HANDEL-ICredit: Image created with BioRender at Brusko Lab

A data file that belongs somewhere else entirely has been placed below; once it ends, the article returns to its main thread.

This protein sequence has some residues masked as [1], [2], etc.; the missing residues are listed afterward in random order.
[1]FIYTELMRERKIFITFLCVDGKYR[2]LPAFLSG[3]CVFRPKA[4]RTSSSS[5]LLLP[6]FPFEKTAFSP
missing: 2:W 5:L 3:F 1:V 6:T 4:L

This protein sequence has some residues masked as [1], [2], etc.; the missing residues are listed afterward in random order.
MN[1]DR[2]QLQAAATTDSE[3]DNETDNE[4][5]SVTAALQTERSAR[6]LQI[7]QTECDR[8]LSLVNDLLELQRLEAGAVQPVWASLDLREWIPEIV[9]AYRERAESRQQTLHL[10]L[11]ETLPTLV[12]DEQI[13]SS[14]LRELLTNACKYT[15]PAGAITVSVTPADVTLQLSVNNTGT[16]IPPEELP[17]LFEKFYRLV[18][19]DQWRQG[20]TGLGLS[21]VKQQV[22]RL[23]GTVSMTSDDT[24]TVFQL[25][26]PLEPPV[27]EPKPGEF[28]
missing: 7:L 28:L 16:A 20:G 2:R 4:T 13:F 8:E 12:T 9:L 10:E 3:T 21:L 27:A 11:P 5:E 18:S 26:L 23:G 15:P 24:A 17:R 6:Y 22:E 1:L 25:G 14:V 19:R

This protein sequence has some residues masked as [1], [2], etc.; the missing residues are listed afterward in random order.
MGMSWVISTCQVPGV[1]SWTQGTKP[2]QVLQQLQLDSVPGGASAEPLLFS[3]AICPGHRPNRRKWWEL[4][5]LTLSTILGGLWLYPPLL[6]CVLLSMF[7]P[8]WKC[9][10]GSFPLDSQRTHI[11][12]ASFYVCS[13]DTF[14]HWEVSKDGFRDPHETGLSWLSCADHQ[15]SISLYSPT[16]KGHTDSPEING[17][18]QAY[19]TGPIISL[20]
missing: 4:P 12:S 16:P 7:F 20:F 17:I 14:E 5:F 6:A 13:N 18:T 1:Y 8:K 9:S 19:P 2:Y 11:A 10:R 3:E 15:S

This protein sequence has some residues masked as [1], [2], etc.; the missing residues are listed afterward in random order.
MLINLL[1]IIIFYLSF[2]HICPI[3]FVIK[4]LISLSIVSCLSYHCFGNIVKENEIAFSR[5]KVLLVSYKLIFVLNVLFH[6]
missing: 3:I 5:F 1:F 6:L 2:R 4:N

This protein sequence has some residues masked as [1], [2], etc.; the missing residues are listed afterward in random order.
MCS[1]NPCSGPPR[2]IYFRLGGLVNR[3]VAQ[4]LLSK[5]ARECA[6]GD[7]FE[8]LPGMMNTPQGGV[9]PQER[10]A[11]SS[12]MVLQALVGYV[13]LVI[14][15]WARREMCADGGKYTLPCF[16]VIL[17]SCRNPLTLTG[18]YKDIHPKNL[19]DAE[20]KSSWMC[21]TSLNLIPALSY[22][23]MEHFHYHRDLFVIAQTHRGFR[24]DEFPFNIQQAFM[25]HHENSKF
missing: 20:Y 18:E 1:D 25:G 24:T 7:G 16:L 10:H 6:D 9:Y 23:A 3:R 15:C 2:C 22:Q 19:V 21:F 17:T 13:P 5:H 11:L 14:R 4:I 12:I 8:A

The early life events that influence immune system development have implications in the development of a multitude of diseases including type 1 diabetes (T1D). The immune system is actively evolving and integrating dynamic signals from the host’s environment, not only to ward off external infection but also to respond to and participate in tissue growth and remodeling. The critical processes that determine immune tolerance or autoimmunity are shaped by these exposures. While much has been learned regarding the developing immune system in animal models, many knowledge gaps exist with respect to early human immune system development, including the fundamental processes involved in establishing self-tolerance, and how early adaptive immune responses are generated to the many diverse antigens and pathogens encountered during infancy and childhood. Access to human tissues, innovative research technologies, and analytic and data sharing capabilities are unprecedented and can now be leveraged to gain new insights. The purpose of HANDEL-1 program is to better understand the “normal” human immune developmental program by acquiring stromal and mucosal tissues from infant and pediatric organ donors and to create a novel and essential dataset informing immune system development in a collaborative research project that leverages shared access to various tissues in conjunction with the existing HANDEL-P program that seeks to understand the development of the pancreas and islet microenvironment in early life.